Types of Student Loans

Know your options and alternatives for college funding.

A college student looks over her loan options for the upcoming school year.

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Student loans are a common way to cover the cost of a college education. They help students pay for tuition when it may otherwise be impossible to pay for tuition upfront.

On the flip side, student loans can be very expensive, steer you into a cycle of debt, and make it difficult to achieve other life goals. Let’s take a closer look at the types of student loan options at your disposal so you can make an informed decision for your unique situation. 

Key Takeaways

  • Federal student loans are issued by the federal government and offer flexible repayment plans and forgiveness programs. 
  • Private student loans, which are distributed by private lenders like banks and credit unions, can allow you to borrow as much money as you’d like to pay for college. 
  • Grants, scholarships, and work-study programs are alternative options to student loans that are certainly worth considering. 

Federal Student Loan Options

Federal student loans are issued by the federal government and have basic borrower requirements. Since they come with relatively low interest rates, flexible repayment plans, and multiple loan-forgiveness programs, students often prefer these types of loans. 

The major downside of federal student loans, however, is that they impose yearly borrowing limits ($5,500–$20,500). This means you might max out your eligibility for federal student loans and still need more money to cover the cost of your education.

The 2020–2021 loan limits for undergraduates are $5,500 for first-year students, $6,500 for sophomores, and $7,500 for juniors and beyond. Undergraduates can borrow up to $57,500 in total and graduate students can borrow up to $20,500 annually and up to $138,500 in total. 

There are three main types of federal student loans:

  • Direct subsidized
  • Direct unsubsidized
  • Direct PLUS

All three loans come directly from the Department of Education. Subsidized are loans for which the government pays the interest while you’re in school, and unsubsidized are loans for which the government does not pay your interest while you’re in school. PLUS loans are available to graduate or professional students, or the parents of dependents who attend college or career school.

In some cases, private student loans have lower interest rates than federal student loans. For borrowers with excellent credit, interest rates on variable-rate private student loans dipped below 2% in 2020, while federal loan rates were 2.75% for undergrads.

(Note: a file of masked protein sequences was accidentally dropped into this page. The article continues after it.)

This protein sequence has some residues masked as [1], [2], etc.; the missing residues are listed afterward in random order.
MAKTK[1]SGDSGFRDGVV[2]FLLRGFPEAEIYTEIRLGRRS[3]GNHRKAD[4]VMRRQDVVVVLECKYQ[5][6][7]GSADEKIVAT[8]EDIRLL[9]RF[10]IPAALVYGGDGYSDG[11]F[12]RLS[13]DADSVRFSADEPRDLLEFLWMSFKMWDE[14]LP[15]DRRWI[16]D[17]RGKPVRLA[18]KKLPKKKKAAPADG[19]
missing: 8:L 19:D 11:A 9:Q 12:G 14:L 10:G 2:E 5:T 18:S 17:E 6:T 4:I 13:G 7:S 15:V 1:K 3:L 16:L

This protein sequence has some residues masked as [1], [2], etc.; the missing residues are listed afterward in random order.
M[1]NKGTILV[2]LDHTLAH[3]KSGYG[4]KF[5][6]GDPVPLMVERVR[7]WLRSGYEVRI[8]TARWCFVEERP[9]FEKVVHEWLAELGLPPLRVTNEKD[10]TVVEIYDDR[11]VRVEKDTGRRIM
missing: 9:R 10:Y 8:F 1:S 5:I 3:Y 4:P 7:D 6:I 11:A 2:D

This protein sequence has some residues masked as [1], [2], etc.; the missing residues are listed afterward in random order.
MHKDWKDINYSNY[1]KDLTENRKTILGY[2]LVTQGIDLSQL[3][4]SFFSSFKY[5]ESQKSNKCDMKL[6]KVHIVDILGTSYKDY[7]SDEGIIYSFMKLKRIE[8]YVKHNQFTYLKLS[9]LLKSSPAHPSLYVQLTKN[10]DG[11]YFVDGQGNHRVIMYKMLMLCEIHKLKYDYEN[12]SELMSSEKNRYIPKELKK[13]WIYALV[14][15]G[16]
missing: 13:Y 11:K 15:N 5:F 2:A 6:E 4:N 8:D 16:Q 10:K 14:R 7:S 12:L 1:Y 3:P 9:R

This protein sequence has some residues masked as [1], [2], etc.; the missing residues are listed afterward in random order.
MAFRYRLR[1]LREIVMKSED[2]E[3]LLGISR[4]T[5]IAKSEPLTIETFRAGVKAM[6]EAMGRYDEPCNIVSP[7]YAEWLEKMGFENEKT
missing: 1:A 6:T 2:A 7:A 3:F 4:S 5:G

Private Student Loan Options

Distributed by private lenders like banks and credit unions, private student loans can pay for most undergraduate and graduate programs or pay for expenses your federal loans can’t cover. The drawback to this is you’ll need to meet a lender’s credit and income requirements, and may need a co-signer to apply. And, in some cases, the interest rate you get from a private lender will be higher than what you'd pay on a federal student loan.

Students from abroad are not eligible for federal student loans. For many international students, private student loans may be the only option to help pay for college.

Since interest rates on private student loans vary, it’s essential to shop around to find a loan with the most favorable terms. Here are a few examples of the private student loan lenders you may come across:

Private student loans are not eligible for federal income-driven repayment plans or federal loan forgiveness programs. 

Student Loan Alternatives

There are several alternatives to student loans that are important to understand and consider. 

If you’re a low- or middle-income student, you may be eligible for grants, as they are usually based on financial need. Scholarships are another choice if you’ve excelled academically or through extracurricular activities. Both grants and scholarships, which you don’t have to pay back, are often available through colleges and private organizations. 

Also, you may qualify for work-study, which is a federal program that can provide you with a full or part-time job so you can cover the cost of your education. Keep in mind that colleges limit work-study hours depending on your financial need and you’re not guaranteed a job placement even if you get approved.

It’s a good idea to look into student loans after you’ve exhausted other funding options like grants, scholarships, work-study, savings, and family contributions.

Determine How Much You Need to Borrow

If you decide to move forward with student loans, subtract any scholarships, grants, work-study earnings, and family contributions from the cost of your college’s attendance. You can typically find the cost of attendance on the financial aid page of your school’s website. 

Before you sign on the dotted line, read over the terms of your loan carefully so you know exactly what your repayment schedule will look like and how much interest you’ll pay over the years.